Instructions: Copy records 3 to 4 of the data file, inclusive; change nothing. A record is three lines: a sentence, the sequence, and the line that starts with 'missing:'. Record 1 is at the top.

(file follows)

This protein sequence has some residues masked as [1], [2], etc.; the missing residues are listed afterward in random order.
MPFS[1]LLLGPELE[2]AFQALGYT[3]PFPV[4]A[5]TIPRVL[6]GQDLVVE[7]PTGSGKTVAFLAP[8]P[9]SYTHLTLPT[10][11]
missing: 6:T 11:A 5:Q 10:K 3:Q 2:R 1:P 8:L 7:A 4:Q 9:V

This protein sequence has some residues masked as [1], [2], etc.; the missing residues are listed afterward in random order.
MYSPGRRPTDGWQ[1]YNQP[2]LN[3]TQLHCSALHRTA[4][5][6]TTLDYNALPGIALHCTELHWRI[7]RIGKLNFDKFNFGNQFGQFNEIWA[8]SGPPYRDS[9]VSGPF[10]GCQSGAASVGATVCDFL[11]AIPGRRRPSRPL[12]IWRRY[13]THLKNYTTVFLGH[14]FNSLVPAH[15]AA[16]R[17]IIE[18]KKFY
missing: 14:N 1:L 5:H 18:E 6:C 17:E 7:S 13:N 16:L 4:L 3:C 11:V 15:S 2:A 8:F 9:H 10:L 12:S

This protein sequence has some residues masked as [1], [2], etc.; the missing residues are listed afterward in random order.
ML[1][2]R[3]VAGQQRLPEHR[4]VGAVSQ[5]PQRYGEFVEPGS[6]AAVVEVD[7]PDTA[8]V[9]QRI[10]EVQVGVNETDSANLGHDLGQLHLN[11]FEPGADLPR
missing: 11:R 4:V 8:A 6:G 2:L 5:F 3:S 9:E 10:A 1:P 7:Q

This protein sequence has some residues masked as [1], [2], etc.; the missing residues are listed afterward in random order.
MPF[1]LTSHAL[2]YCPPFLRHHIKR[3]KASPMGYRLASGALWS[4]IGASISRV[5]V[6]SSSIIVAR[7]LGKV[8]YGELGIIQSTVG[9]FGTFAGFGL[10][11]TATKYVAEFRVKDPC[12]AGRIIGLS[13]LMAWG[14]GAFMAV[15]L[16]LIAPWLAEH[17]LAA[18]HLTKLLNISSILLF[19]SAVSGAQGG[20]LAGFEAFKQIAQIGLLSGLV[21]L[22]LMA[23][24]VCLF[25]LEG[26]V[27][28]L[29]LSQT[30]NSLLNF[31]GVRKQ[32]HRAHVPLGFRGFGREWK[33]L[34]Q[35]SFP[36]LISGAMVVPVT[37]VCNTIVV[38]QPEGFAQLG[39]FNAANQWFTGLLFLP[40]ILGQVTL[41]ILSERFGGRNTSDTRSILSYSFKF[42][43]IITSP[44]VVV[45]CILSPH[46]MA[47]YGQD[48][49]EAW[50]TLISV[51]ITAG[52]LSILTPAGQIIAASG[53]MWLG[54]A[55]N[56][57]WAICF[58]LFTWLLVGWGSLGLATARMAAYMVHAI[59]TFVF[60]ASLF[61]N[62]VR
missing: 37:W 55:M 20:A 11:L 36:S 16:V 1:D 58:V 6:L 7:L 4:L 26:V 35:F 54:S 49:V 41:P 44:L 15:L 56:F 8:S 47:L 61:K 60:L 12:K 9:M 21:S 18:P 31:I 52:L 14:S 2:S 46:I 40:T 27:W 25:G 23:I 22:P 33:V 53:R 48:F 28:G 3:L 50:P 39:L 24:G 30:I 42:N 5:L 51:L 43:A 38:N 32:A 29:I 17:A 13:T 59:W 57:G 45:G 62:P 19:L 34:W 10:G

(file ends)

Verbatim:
This protein sequence has some residues masked as [1], [2], etc.; the missing residues are listed afterward in random order.
ML[1][2]R[3]VAGQQRLPEHR[4]VGAVSQ[5]PQRYGEFVEPGS[6]AAVVEVD[7]PDTA[8]V[9]QRI[10]EVQVGVNETDSANLGHDLGQLHLN[11]FEPGADLPR
missing: 11:R 4:V 8:A 6:G 2:L 5:F 3:S 9:E 10:A 1:P 7:Q

This protein sequence has some residues masked as [1], [2], etc.; the missing residues are listed afterward in random order.
MPF[1]LTSHAL[2]YCPPFLRHHIKR[3]KASPMGYRLASGALWS[4]IGASISRV[5]V[6]SSSIIVAR[7]LGKV[8]YGELGIIQSTVG[9]FGTFAGFGL[10][11]TATKYVAEFRVKDPC[12]AGRIIGLS[13]LMAWG[14]GAFMAV[15]L[16]LIAPWLAEH[17]LAA[18]HLTKLLNISSILLF[19]SAVSGAQGG[20]LAGFEAFKQIAQIGLLSGLV[21]L[22]LMA[23][24]VCLF[25]LEG[26]V[27][28]L[29]LSQT[30]NSLLNF[31]GVRKQ[32]HRAHVPLGFRGFGREWK[33]L[34]Q[35]SFP[36]LISGAMVVPVT[37]VCNTIVV[38]QPEGFAQLG[39]FNAANQWFTGLLFLP[40]ILGQVTL[41]ILSERFGGRNTSDTRSILSYSFKF[42][43]IITSP[44]VVV[45]CILSPH[46]MA[47]YGQD[48][49]EAW[50]TLISV[51]ITAG[52]LSILTPAGQIIAASG[53]MWLG[54]A[55]N[56][57]WAICF[58]LFTWLLVGWGSLGLATARMAAYMVHAI[59]TFVF[60]ASLF[61]N[62]VR
missing: 37:W 55:M 20:A 11:L 36:S 16:V 1:D 58:V 6:L 7:L 4:L 26:V 35:F 54:S 49:V 41:P 44:L 15:L 56:F 8:S 47:L 61:K 60:L 12:K 9:M 21:S 18:P 31:I 52:L 14:S 2:S 46:I 40:T 27:W 25:G 23:I 22:P 33:V 53:R 48:F 28:G 3:L 50:P 39:L 24:G 30:I 42:N 5:L 51:L 43:A 38:N 32:A 29:I 17:A 13:T 59:W 57:G 45:G 62:P 19:L 34:W 10:G